Accutane has been prescribed to treat acne in the United States since the early 1980s. The medication can bring acne relief to people who weren’t helped by other acne treatments.
However, Accutane is known to have a number of side effects, including dry skin. This common Accutane side effect is also a common trigger for people with eczema.
We’ll explore more about the connection between Accutane and eczema and how to soothe any side effects.
Accutane is a prescription medication. It’s used to treat severe acne that’s painful and difficult to treat. If you have this type of acne, you might have large cysts or nodules on your skin.
People are often prescribed Accutane after multiple over-the-counter and prescription facial cleansers, lotions, and medications haven’t been effective.
The generic name for Accutane is isotretinoin. Other brand names include:
Accutane is a very strong medication that can cause a variety of side effects. One common side effect is dry skin. This can lead to skin irritation and rashes. These rashes can be severe and might resemble the rashes common with eczema.
Eczema is an inflammatory skin condition. The rashes are caused by inflammation and swelling in your skin cells, usually triggered by environmental factors.
Most people who have eczema will manage it throughout their lives, although some people only have it during childhood.
Accutane won’t cause eczema. However, the medication is very drying, and anything that dries your skin can be a trigger for eczema outbreaks. This means it’s very easy for Accutane to trigger eczema outbreaks.
Accutane is the right choice for some people with both severe acne and eczema, but it’s not always a good idea.
Only you and your dermatologist can decide if Accutane is a good treatment in your case. They’ll need to determine the severity of both your eczema and your acne.
Accutane is more likely to be considered safer for people with well-controlled eczema than it is for people with severe eczema or frequent flare-ups.
If you’re prescribed Accutane, you might start on a very small dose to make sure it doesn’t trigger your eczema. It’s also important to be extra careful in keeping your skin well moisturized.
Using gentle skin care products, such as facial cleansers and moisturizers, is also a good idea while taking Accutane.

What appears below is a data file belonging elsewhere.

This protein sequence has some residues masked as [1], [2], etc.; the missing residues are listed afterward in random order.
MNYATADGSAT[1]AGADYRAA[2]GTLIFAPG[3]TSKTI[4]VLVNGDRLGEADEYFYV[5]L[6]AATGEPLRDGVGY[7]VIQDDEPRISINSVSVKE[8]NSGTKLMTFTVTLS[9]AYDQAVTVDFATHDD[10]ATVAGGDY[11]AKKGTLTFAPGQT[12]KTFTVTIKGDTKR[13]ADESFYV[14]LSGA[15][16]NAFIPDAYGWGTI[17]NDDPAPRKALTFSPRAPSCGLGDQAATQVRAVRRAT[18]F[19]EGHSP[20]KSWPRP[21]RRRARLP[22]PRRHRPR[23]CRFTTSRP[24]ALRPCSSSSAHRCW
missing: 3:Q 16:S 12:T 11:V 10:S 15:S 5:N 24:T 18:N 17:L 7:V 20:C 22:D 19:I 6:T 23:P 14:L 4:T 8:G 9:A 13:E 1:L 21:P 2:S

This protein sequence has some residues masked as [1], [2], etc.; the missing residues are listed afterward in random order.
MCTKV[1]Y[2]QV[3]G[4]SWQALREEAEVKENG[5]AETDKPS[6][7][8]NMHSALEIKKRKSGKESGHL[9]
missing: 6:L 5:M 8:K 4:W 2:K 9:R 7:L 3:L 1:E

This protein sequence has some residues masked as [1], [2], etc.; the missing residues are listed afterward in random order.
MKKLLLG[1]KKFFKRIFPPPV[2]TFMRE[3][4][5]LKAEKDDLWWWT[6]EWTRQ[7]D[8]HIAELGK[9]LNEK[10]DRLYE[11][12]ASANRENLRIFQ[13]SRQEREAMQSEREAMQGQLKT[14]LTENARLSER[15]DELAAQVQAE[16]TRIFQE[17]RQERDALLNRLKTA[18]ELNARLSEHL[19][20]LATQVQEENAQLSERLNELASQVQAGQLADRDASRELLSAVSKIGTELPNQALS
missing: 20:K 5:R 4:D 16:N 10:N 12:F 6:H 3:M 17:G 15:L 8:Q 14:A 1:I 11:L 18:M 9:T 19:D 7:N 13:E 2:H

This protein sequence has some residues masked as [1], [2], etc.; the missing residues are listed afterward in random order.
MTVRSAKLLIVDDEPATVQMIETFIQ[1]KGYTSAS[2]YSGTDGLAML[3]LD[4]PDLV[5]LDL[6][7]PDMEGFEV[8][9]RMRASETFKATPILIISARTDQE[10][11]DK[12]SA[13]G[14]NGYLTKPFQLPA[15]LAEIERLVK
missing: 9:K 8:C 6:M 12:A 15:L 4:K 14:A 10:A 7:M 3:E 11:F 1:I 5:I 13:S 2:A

Tips for coping with eczema and acne
It can be frustrating to manage two skin concerns at once. That frustration can lead to stress, which can make both conditions harder to manage.
Fortunately, there are several ways to cope with both:
- Stay moisturized. Taking the time to find a gentle and noncomedogenic moisturizer that doesn’t clog your pores can go a long way toward managing your eczema and your acne.
- Try gentle cleansers. Cleansers designed to fight acne can dry out your skin. This might cause a quick clear-up, but it can cause eczema flare-ups and make your acne come back worse later. Instead, look for gentle cleansers made for sensitive skin.
- Try natural ingredients. Some people claim to have found success managing their acne and eczema with natural remedies, such as:
- Protect your skin in the sun. Sun exposure can dry out your skin and lead to eczema flare-ups and acne. Sunscreen, long sleeves, hats, and other protection can help keep your skin healthy.
- Find ways to reduce stress. Meditation, yoga, and other stress-reducing methods can also help fight acne and eczema.
- Make a dermatologist appointment. A dermatologist can help you manage eczema and acne. You can find dermatologists in your area here.
There are several side effects of Accutane. Common side effects include:
- dry skin
- itchy skin
- dry mouth
- dry eyes
- joint pain
- changes to your nails
Let your doctor know about any of these side effects. They might reduce your dose or help you manage the side effects.
There are also some more severe and very rare side effects of Accutane to be aware of, including:
- vision problems
- hearing problems
- pressure in your head
- increased thirst
- severe headaches
- frequent urination
- racing heartbeat
- loss of appetite
- severe stomach pain
- chest pain
- pain when you swallow
Doctors carefully monitor patients on a monthly basis in order to prevent these rare severe side effects before they can even occur.
It’s important to stop taking Accutane right away if you notice any of these symptoms. Contact your doctor to decide what steps to take next.
Accutane also carries a high risk of serious birth defects. Anyone prescribed Accutane needs to take caution not to become pregnant while using the medication.
A program called iPLEDGE spells out the requirements patients need to agree to before being prescribed Accutane.
When to seek dermatologic care
Some skin concerns can be managed at home with lotions and cleansers. However, if your eczema, acne, or any other condition isn’t responding to those treatments, it might be time to see a dermatologist.
Consider making an appointment if:
- you’ve tried multiple cleansers and creams that haven’t helped
- your skin stopped responding to products that used to help
- you’ve noticed changes to your skin in the past few months
- your skin is painful, red, or swollen
- you have a rash that’s lasted for longer than 1 to 2 weeks
- your skin is breaking out due to a new medication
Accutane is a prescription medication that helps treat severe acne. It can help clear up painful cystic acne that hasn’t responded to other treatments.
However, it can also cause multiple side effects. A primary side effect of Accutane is dry skin.
People who are managing eczema need to take care to avoid dry skin, as it can trigger eczema outbreaks. This means Accutane isn’t always a good choice for people with eczema.
Discuss all of your skin concerns with a dermatologist to find out if Accutane is best for you.